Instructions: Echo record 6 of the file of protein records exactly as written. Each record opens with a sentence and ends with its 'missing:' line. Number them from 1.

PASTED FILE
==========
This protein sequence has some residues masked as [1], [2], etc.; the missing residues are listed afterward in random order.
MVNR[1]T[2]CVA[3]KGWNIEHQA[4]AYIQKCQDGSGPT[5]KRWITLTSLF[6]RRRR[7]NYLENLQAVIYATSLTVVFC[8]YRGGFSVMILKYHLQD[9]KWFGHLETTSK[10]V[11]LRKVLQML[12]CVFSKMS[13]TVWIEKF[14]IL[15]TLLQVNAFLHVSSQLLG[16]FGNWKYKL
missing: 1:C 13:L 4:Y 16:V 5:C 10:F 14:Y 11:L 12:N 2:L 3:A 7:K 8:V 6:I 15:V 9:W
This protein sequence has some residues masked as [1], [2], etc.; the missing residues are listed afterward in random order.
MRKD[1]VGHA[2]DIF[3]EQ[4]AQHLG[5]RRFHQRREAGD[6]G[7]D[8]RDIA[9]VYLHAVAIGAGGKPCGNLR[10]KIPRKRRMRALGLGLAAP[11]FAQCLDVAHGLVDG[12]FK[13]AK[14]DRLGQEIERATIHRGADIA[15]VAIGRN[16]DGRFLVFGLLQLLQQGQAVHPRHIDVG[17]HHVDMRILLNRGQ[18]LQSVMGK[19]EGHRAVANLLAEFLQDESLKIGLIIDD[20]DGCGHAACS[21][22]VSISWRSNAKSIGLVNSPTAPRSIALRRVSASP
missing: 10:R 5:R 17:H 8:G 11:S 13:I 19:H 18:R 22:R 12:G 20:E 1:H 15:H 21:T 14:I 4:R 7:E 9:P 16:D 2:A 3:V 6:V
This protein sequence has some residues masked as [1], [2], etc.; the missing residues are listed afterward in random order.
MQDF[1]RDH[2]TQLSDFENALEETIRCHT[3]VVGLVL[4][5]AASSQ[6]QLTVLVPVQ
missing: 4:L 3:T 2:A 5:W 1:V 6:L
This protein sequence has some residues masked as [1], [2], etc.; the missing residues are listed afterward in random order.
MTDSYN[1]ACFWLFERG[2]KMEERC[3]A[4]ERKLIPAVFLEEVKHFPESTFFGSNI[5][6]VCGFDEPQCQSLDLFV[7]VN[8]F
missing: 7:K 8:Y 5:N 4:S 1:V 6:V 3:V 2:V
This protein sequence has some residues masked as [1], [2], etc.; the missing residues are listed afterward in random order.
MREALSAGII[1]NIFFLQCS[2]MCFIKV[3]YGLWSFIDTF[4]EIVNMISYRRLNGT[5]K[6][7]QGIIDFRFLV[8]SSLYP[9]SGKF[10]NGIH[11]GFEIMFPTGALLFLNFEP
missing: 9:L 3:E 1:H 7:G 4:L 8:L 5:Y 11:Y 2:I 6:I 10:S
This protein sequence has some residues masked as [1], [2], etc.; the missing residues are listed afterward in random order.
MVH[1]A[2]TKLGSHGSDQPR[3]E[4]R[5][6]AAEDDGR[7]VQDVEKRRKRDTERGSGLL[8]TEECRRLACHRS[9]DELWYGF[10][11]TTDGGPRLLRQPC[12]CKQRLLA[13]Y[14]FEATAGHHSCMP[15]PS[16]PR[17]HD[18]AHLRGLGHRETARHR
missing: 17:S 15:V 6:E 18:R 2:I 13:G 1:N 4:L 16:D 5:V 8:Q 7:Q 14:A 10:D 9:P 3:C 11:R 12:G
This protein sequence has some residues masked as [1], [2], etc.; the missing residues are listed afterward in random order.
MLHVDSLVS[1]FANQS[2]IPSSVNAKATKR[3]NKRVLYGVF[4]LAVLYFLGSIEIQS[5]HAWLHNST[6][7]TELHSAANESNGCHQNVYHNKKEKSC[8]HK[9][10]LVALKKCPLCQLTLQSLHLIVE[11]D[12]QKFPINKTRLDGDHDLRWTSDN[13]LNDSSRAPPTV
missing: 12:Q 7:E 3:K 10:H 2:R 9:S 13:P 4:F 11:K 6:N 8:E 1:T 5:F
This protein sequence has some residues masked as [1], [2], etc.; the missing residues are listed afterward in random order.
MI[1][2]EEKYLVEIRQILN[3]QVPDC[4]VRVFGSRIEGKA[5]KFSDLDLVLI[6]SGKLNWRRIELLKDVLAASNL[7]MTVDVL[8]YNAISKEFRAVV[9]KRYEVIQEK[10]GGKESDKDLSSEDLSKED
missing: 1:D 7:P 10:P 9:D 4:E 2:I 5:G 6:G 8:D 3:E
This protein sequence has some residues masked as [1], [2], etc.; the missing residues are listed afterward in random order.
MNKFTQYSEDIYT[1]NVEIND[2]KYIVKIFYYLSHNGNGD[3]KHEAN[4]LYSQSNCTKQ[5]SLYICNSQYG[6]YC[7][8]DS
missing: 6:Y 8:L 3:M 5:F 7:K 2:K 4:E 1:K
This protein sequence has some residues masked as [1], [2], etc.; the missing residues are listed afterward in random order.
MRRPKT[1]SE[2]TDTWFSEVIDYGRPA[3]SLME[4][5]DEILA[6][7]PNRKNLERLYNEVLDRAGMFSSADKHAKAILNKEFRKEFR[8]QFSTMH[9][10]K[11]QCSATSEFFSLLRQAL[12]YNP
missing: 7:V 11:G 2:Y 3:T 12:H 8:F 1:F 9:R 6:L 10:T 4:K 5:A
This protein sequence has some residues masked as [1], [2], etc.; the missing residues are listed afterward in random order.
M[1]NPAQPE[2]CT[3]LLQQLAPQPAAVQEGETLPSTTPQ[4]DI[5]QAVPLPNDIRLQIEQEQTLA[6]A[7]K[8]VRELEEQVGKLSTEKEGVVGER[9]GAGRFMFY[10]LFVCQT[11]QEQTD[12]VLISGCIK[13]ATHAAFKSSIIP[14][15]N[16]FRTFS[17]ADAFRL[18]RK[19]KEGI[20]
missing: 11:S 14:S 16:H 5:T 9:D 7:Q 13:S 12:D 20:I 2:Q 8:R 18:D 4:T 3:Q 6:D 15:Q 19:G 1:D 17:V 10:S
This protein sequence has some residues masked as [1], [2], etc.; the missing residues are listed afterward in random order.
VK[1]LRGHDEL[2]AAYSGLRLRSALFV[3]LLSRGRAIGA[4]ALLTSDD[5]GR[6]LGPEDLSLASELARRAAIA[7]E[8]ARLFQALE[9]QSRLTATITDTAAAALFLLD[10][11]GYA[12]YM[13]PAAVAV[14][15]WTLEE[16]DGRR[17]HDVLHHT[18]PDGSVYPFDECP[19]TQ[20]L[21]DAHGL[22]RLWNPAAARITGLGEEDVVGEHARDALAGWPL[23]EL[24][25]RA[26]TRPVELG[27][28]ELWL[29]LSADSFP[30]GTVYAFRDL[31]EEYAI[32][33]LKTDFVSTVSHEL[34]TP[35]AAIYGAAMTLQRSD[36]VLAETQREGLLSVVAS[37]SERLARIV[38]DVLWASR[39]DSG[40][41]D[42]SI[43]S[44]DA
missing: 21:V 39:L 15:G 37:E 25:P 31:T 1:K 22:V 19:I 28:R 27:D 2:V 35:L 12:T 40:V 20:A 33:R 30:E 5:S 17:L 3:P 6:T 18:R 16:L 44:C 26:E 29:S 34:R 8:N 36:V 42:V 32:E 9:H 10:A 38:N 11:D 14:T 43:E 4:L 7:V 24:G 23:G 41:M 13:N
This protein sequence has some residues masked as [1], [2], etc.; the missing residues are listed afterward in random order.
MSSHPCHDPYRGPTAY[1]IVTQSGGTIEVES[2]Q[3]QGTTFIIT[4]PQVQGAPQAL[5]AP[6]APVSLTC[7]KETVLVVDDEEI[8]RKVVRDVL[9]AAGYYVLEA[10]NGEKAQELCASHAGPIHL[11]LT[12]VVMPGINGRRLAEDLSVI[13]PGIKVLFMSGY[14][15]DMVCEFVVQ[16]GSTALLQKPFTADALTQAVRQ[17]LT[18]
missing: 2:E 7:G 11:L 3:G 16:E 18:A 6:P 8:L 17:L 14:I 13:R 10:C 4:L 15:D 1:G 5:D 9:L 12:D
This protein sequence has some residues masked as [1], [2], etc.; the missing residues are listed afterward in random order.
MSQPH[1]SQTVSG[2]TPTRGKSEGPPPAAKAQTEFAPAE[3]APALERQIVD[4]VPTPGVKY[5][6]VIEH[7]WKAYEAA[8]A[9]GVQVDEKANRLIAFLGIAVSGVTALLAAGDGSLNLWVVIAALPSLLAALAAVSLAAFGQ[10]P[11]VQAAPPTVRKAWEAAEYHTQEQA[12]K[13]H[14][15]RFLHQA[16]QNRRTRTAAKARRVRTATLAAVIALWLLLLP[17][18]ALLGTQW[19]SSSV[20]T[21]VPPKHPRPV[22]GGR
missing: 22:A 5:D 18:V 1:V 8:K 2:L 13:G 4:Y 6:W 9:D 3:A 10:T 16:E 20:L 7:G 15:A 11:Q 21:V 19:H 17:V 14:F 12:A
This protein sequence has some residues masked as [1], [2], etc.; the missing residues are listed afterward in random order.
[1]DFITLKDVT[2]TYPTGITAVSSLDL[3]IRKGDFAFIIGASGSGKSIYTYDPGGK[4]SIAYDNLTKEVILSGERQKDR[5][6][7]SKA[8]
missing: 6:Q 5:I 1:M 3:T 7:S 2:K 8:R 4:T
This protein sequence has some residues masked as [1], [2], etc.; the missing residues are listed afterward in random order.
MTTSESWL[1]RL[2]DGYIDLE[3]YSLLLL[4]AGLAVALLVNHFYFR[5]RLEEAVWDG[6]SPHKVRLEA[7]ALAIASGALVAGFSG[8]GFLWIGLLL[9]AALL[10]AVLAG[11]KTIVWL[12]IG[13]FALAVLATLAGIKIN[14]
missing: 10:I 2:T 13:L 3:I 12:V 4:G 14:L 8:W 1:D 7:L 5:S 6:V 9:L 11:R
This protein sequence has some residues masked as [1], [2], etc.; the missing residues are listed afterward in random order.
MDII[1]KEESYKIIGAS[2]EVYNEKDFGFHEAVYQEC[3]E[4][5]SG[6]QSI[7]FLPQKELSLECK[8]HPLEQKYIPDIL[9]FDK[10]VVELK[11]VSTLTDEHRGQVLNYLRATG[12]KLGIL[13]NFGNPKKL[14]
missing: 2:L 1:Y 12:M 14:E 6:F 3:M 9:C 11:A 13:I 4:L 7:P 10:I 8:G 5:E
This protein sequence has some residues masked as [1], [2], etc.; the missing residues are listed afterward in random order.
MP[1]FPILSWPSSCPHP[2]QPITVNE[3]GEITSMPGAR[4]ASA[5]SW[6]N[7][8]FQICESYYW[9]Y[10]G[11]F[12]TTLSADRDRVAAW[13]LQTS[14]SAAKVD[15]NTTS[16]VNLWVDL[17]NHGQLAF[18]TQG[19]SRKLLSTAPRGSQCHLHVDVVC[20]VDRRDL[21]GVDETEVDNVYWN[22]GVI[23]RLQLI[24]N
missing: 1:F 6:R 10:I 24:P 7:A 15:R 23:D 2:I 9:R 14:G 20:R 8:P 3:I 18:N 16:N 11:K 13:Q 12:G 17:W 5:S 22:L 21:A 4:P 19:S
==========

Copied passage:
This protein sequence has some residues masked as [1], [2], etc.; the missing residues are listed afterward in random order.
MVH[1]A[2]TKLGSHGSDQPR[3]E[4]R[5][6]AAEDDGR[7]VQDVEKRRKRDTERGSGLL[8]TEECRRLACHRS[9]DELWYGF[10][11]TTDGGPRLLRQPC[12]CKQRLLA[13]Y[14]FEATAGHHSCMP[15]PS[16]PR[17]HD[18]AHLRGLGHRETARHR
missing: 17:S 15:V 6:E 18:R 2:I 13:G 1:N 4:L 16:D 5:V 8:Q 7:Q 14:A 10:D 9:P 3:C 11:R 12:G